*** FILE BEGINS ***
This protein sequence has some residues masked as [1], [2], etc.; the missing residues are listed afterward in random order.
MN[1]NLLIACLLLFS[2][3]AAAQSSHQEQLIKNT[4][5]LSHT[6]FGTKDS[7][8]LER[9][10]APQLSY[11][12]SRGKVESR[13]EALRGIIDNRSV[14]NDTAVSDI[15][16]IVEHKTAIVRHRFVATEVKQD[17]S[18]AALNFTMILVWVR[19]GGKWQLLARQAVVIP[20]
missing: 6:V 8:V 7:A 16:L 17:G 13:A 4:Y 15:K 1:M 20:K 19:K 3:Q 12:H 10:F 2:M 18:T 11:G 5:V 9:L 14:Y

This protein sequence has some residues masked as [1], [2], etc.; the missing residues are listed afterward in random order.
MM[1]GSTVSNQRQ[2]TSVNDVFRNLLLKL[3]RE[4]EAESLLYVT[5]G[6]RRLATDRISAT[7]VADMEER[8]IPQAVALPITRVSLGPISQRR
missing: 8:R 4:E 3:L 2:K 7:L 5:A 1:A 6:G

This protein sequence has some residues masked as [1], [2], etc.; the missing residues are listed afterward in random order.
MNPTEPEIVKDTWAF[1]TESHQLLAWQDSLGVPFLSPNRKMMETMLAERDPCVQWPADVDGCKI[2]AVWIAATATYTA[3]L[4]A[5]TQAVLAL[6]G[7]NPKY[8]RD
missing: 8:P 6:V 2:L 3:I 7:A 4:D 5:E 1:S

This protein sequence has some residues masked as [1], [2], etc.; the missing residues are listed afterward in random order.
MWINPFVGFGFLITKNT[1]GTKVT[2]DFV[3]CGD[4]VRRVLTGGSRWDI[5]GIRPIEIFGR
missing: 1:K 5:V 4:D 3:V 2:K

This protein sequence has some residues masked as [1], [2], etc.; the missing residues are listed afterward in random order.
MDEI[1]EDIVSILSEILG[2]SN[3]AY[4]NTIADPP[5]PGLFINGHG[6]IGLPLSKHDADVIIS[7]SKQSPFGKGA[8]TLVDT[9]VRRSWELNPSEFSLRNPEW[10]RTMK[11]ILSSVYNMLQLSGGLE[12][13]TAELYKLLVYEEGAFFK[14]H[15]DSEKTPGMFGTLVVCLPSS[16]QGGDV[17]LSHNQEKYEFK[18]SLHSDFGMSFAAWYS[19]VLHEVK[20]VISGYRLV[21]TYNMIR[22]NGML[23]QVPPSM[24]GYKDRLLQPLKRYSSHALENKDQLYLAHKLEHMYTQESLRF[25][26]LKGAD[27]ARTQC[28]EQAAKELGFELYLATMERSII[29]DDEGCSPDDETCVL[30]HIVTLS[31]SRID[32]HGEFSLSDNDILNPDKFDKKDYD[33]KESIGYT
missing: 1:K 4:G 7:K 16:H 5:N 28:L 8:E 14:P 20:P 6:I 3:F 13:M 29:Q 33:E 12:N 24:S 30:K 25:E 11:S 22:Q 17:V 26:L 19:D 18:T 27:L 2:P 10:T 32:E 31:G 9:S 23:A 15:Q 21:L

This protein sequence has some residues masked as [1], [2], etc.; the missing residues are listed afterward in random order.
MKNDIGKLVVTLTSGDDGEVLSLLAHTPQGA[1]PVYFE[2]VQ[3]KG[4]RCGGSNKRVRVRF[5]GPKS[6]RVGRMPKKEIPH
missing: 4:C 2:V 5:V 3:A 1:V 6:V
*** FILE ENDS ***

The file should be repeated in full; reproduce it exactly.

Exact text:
This protein sequence has some residues masked as [1], [2], etc.; the missing residues are listed afterward in random order.
MN[1]NLLIACLLLFS[2][3]AAAQSSHQEQLIKNT[4][5]LSHT[6]FGTKDS[7][8]LER[9][10]APQLSY[11][12]SRGKVESR[13]EALRGIIDNRSV[14]NDTAVSDI[15][16]IVEHKTAIVRHRFVATEVKQD[17]S[18]AALNFTMILVWVR[19]GGKWQLLARQAVVIP[20]
missing: 6:V 8:V 7:A 16:L 17:G 13:A 4:Y 15:K 1:M 20:K 19:K 3:Q 12:H 10:F 2:M 18:T 11:G 5:V 9:L 14:Y

This protein sequence has some residues masked as [1], [2], etc.; the missing residues are listed afterward in random order.
MM[1]GSTVSNQRQ[2]TSVNDVFRNLLLKL[3]RE[4]EAESLLYVT[5]G[6]RRLATDRISAT[7]VADMEER[8]IPQAVALPITRVSLGPISQRR
missing: 8:R 4:E 3:L 2:K 7:L 5:A 1:A 6:G

This protein sequence has some residues masked as [1], [2], etc.; the missing residues are listed afterward in random order.
MNPTEPEIVKDTWAF[1]TESHQLLAWQDSLGVPFLSPNRKMMETMLAERDPCVQWPADVDGCKI[2]AVWIAATATYTA[3]L[4]A[5]TQAVLAL[6]G[7]NPKY[8]RD
missing: 8:P 6:V 2:L 3:I 7:A 4:D 5:E 1:S

This protein sequence has some residues masked as [1], [2], etc.; the missing residues are listed afterward in random order.
MWINPFVGFGFLITKNT[1]GTKVT[2]DFV[3]CGD[4]VRRVLTGGSRWDI[5]GIRPIEIFGR
missing: 1:K 5:V 4:D 3:V 2:K

This protein sequence has some residues masked as [1], [2], etc.; the missing residues are listed afterward in random order.
MDEI[1]EDIVSILSEILG[2]SN[3]AY[4]NTIADPP[5]PGLFINGHG[6]IGLPLSKHDADVIIS[7]SKQSPFGKGA[8]TLVDT[9]VRRSWELNPSEFSLRNPEW[10]RTMK[11]ILSSVYNMLQLSGGLE[12][13]TAELYKLLVYEEGAFFK[14]H[15]DSEKTPGMFGTLVVCLPSS[16]QGGDV[17]LSHNQEKYEFK[18]SLHSDFGMSFAAWYS[19]VLHEVK[20]VISGYRLV[21]TYNMIR[22]NGML[23]QVPPSM[24]GYKDRLLQPLKRYSSHALENKDQLYLAHKLEHMYTQESLRF[25][26]LKGAD[27]ARTQC[28]EQAAKELGFELYLATMERSII[29]DDEGCSPDDETCVL[30]HIVTLS[31]SRID[32]HGEFSLSDNDILNPDKFDKKDYD[33]KESIGYT
missing: 1:K 4:G 7:K 16:H 5:N 28:L 8:E 14:P 20:P 6:I 3:F 13:M 29:Q 33:E 12:N 24:S 30:K 25:E 11:S 22:Q 17:V 26:L 19:D 18:T 27:L 2:P 10:T 32:E 31:G 9:S 23:A 15:Q 21:L

This protein sequence has some residues masked as [1], [2], etc.; the missing residues are listed afterward in random order.
MKNDIGKLVVTLTSGDDGEVLSLLAHTPQGA[1]PVYFE[2]VQ[3]KG[4]RCGGSNKRVRVRF[5]GPKS[6]RVGRMPKKEIPH
missing: 4:C 2:V 5:V 3:A 1:V 6:V